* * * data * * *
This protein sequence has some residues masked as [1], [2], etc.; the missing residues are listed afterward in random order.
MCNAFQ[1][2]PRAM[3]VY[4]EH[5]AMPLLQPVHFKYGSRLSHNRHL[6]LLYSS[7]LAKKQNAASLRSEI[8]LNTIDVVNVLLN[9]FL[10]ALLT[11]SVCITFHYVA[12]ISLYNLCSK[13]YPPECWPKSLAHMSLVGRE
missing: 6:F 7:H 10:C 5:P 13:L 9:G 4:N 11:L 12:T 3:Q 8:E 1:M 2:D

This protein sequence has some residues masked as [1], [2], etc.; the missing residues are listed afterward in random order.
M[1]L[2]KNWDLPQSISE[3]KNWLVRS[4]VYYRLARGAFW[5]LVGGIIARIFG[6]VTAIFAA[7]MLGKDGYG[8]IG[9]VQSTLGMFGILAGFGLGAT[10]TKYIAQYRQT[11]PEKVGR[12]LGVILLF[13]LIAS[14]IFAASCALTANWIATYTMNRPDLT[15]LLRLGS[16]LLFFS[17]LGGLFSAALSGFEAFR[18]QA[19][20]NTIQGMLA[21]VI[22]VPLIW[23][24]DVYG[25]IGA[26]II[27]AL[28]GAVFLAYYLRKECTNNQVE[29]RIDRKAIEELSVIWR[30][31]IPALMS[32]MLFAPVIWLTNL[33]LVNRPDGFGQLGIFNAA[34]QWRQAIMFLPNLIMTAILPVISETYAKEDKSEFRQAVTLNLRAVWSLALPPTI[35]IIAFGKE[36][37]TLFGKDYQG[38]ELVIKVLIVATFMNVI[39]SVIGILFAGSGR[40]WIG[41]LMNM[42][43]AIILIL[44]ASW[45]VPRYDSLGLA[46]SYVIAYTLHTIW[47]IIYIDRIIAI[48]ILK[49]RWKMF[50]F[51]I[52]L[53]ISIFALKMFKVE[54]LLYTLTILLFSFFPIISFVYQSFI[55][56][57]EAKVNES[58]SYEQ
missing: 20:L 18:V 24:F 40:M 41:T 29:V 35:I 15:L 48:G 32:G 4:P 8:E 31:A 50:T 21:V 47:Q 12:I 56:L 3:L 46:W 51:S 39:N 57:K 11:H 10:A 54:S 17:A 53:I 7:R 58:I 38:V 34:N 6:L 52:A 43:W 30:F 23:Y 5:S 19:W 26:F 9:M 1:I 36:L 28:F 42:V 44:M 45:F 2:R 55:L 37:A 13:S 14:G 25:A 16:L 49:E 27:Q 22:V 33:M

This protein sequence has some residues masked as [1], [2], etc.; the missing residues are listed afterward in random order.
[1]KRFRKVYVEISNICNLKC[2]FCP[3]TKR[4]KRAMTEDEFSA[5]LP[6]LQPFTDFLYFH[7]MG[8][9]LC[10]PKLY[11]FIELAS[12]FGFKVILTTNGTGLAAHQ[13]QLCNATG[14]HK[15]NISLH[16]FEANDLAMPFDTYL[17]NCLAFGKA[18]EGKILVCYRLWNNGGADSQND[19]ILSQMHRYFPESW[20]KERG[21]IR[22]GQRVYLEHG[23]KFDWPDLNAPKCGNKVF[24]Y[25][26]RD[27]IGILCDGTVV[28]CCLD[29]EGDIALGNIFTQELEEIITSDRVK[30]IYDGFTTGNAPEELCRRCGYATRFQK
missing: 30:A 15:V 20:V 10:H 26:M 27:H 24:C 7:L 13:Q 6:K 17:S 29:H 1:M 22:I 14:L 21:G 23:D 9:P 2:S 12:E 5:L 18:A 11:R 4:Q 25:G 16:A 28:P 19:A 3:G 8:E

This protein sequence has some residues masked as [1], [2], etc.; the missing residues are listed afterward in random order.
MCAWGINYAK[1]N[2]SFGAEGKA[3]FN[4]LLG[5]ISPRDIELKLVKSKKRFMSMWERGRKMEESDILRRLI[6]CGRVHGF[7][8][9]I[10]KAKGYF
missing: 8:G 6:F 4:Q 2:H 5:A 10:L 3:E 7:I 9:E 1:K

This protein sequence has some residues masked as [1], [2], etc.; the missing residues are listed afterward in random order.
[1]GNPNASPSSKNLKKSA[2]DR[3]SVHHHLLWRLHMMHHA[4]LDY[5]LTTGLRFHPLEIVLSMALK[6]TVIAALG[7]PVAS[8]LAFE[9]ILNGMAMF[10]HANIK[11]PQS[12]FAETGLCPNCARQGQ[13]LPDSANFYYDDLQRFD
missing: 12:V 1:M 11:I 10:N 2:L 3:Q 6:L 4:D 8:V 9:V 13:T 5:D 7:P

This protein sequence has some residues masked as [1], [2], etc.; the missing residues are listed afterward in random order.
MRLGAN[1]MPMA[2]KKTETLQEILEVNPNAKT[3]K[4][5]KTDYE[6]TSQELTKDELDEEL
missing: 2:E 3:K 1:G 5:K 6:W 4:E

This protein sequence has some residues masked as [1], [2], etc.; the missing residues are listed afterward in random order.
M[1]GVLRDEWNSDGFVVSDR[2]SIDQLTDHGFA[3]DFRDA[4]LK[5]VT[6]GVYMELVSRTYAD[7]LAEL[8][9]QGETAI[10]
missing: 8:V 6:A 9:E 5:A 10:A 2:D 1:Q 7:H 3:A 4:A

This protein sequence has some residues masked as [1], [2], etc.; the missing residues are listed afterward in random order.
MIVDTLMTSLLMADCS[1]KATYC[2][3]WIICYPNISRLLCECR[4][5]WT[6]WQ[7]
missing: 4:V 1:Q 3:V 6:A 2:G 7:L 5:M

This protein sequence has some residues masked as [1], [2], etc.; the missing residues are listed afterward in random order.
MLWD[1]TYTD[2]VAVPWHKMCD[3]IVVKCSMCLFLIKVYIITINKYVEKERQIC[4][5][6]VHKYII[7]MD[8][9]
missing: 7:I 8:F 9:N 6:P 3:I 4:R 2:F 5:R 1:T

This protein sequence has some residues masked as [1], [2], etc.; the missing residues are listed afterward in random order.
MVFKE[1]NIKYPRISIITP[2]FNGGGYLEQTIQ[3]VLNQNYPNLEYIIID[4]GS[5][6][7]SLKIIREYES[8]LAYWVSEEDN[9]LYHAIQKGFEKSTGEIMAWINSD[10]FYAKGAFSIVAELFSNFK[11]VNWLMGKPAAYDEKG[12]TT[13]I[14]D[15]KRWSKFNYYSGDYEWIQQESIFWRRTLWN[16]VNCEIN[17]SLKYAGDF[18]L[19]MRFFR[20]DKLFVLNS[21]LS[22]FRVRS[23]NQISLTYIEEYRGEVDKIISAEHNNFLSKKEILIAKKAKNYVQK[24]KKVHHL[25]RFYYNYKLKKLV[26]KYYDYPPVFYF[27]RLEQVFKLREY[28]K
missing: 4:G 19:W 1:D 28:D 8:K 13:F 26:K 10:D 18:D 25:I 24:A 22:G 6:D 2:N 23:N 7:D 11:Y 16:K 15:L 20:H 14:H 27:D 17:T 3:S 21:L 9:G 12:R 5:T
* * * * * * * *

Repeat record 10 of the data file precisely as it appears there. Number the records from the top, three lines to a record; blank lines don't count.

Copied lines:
This protein sequence has some residues masked as [1], [2], etc.; the missing residues are listed afterward in random order.
MVFKE[1]NIKYPRISIITP[2]FNGGGYLEQTIQ[3]VLNQNYPNLEYIIID[4]GS[5][6][7]SLKIIREYES[8]LAYWVSEEDN[9]LYHAIQKGFEKSTGEIMAWINSD[10]FYAKGAFSIVAELFSNFK[11]VNWLMGKPAAYDEKG[12]TT[13]I[14]D[15]KRWSKFNYYSGDYEWIQQESIFWRRTLWN[16]VNCEIN[17]SLKYAGDF[18]L[19]MRFFR[20]DKLFVLNS[21]LS[22]FRVRS[23]NQISLTYIEEYRGEVDKIISAEHNNFLSKKEILIAKKAKNYVQK[24]KKVHHL[25]RFYYNYKLKKLV[26]KYYDYPPVFYF[27]RLEQVFKLREY[28]K
missing: 4:G 19:W 1:D 28:D 8:K 13:F 26:K 10:D 18:D 25:I 24:A 22:G 6:D 2:N 23:N 7:D 11:Y 16:K 15:L 20:H 14:H 27:D 17:T 3:S 21:L 9:G 12:R 5:T